New car sales rise for second month as electric vehicle take-up hits milestone

Registrations of new cars increased by 4.6 per cent compared with the same month in 2021, according to the latest figures from the Society of Motor Manufacturers and Traders (SMMT).

There were 225,269 new cars registered across the UK in September, which is typically the sector’s second biggest month of the year due to new number plates being released.

September last year was the weakest since 1998, and the number of registrations last month was 34.4 per cent below pre-pandemic levels as the industry continued to battle supply problems. Sales of new cars during the year so far are 8.2 per cent down on the same period in 2021.

More than one million new plug-in electric cars have now been registered in the UK, including 249,575 this year alone, the SMMT noted.

More than one million new plug-in electric cars have now been registered in the UK, including 249,575 this year alone, the SMMT noted.

Electric vehicle uptake continued to rise, albeit at a slower rate of growth than seen earlier in the year.

Karen Johnson, head of retail and wholesale at Barclays Corporate Banking, said: “Could we be seeing a run on new cars? Dealers across the country have reported surging demand in recent weeks as buyers look to get ahead of rising interest costs.

“Whilst we have seen some short term relief on supply allowing dealers to meet the back-log of orders, there are still significant delays to contend with going forward.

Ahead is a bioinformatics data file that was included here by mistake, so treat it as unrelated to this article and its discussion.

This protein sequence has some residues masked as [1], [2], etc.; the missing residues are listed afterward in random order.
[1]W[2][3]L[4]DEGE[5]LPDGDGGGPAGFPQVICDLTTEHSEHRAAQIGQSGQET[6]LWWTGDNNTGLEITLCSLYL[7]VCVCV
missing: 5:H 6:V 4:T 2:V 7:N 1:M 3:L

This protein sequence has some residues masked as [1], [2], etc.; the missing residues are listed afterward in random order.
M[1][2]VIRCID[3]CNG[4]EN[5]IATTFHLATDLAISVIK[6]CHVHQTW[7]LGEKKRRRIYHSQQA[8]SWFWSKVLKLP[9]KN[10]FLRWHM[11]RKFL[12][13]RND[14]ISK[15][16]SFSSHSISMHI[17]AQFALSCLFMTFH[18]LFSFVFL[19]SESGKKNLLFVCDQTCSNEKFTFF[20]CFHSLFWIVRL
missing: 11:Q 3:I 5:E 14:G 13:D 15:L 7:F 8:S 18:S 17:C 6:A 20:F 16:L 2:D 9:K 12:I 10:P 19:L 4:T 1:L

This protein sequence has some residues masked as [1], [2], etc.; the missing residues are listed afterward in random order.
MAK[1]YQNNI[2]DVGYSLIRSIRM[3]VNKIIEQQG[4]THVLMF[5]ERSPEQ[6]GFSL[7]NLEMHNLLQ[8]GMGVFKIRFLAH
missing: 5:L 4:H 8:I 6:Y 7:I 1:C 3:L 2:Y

“Looking ahead, dealers will be worried about the long term impact of rising finance costs on demand for new cars.”

Alex Buttle, co-founder of used car marketplace, noted: “Anyone who was expecting the traditional spike in new car uptake in September to coincide with ‘new’ number plates will be sadly disappointed.

“With widespread concern about spiralling energy costs, inflation and now mortgage increases, combined with continued supply chain issues, can we really be surprised at the marginal growth in new car sales?

“The glimmer of sunshine peeking through the rain clouds is EV [electric vehicle] sales which continue to stay strong.”

Meanwhile, Vertu Motors, the car dealership heavyweight with a dozen Macklin Motors showrooms in Scotland, reported its second highest half-year of profits as the price of new cars continues to spike.

The group said it made £28 million in profits in the first half of the year after raking in £2 billion in revenues. It is almost half the £52m the group made last year after the exceptional post-pandemic period when new and used car prices went through the roof.

But new car prices have continued to climb and were 13 per cent higher in the six months to the end of August compared with the same period last year. The average selling price of a new vehicle was £24,294.

Vertu, which declared an interim dividend of 0.7p per share, up from 0.65p, said consumers “continue to accept” long lead times for new cars as a result of shortages, and that its order bank levels remain very high.

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